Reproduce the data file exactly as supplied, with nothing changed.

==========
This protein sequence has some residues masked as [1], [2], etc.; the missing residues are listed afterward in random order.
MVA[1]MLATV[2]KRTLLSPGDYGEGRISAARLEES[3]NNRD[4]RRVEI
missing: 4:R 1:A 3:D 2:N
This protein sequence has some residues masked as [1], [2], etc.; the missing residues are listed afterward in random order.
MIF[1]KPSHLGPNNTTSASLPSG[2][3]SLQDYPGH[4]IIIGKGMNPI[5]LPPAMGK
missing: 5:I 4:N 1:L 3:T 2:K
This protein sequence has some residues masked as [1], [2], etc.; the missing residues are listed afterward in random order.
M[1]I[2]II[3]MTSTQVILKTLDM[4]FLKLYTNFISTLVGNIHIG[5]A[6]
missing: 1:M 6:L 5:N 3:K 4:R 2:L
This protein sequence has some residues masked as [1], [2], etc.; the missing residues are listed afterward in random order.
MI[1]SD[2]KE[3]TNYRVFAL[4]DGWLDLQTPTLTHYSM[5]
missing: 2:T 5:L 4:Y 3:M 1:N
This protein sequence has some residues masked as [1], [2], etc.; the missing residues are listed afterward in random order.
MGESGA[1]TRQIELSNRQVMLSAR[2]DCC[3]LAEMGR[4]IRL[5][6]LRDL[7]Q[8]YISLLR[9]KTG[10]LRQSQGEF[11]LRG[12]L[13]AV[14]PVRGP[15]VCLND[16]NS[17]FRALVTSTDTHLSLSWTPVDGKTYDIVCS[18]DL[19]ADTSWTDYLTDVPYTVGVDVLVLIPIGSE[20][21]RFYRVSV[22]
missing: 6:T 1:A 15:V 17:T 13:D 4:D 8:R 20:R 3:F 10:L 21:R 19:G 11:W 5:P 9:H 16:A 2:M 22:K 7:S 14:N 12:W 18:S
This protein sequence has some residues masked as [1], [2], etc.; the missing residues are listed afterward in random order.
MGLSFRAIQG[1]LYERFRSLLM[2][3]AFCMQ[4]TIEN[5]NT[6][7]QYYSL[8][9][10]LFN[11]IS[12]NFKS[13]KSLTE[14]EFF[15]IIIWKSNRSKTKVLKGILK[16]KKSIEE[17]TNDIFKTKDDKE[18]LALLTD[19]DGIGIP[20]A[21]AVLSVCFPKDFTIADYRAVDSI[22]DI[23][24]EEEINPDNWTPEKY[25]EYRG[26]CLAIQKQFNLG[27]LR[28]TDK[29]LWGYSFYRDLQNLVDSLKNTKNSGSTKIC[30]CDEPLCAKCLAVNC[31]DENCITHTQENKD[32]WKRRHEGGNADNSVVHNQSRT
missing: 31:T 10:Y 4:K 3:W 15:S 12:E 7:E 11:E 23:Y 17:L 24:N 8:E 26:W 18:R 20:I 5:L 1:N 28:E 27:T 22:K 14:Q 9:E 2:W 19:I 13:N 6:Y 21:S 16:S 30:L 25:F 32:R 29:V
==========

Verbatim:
This protein sequence has some residues masked as [1], [2], etc.; the missing residues are listed afterward in random order.
MVA[1]MLATV[2]KRTLLSPGDYGEGRISAARLEES[3]NNRD[4]RRVEI
missing: 4:R 1:A 3:D 2:N
This protein sequence has some residues masked as [1], [2], etc.; the missing residues are listed afterward in random order.
MIF[1]KPSHLGPNNTTSASLPSG[2][3]SLQDYPGH[4]IIIGKGMNPI[5]LPPAMGK
missing: 5:I 4:N 1:L 3:T 2:K
This protein sequence has some residues masked as [1], [2], etc.; the missing residues are listed afterward in random order.
M[1]I[2]II[3]MTSTQVILKTLDM[4]FLKLYTNFISTLVGNIHIG[5]A[6]
missing: 1:M 6:L 5:N 3:K 4:R 2:L
This protein sequence has some residues masked as [1], [2], etc.; the missing residues are listed afterward in random order.
MI[1]SD[2]KE[3]TNYRVFAL[4]DGWLDLQTPTLTHYSM[5]
missing: 2:T 5:L 4:Y 3:M 1:N
This protein sequence has some residues masked as [1], [2], etc.; the missing residues are listed afterward in random order.
MGESGA[1]TRQIELSNRQVMLSAR[2]DCC[3]LAEMGR[4]IRL[5][6]LRDL[7]Q[8]YISLLR[9]KTG[10]LRQSQGEF[11]LRG[12]L[13]AV[14]PVRGP[15]VCLND[16]NS[17]FRALVTSTDTHLSLSWTPVDGKTYDIVCS[18]DL[19]ADTSWTDYLTDVPYTVGVDVLVLIPIGSE[20][21]RFYRVSV[22]
missing: 6:T 1:A 15:V 17:T 13:D 4:D 8:R 20:R 3:F 10:L 21:R 19:G 11:W 5:P 9:H 16:A 2:M 22:K 7:S 14:N 12:W 18:S
This protein sequence has some residues masked as [1], [2], etc.; the missing residues are listed afterward in random order.
MGLSFRAIQG[1]LYERFRSLLM[2][3]AFCMQ[4]TIEN[5]NT[6][7]QYYSL[8][9][10]LFN[11]IS[12]NFKS[13]KSLTE[14]EFF[15]IIIWKSNRSKTKVLKGILK[16]KKSIEE[17]TNDIFKTKDDKE[18]LALLTD[19]DGIGIP[20]A[21]AVLSVCFPKDFTIADYRAVDSI[22]DI[23][24]EEEINPDNWTPEKY[25]EYRG[26]CLAIQKQFNLG[27]LR[28]TDK[29]LWGYSFYRDLQNLVDSLKNTKNSGSTKIC[30]CDEPLCAKCLAVNC[31]DENCITHTQENKD[32]WKRRHEGGNADNSVVHNQSRT
missing: 31:T 10:Y 4:K 3:W 15:S 12:E 7:E 11:E 23:Y 17:L 24:N 8:E 26:W 18:R 20:I 5:L 1:N 28:E 27:T 22:K 14:Q 9:E 2:W 19:I 13:N 6:Y 21:S 16:S 30:L 25:F 32:R 29:V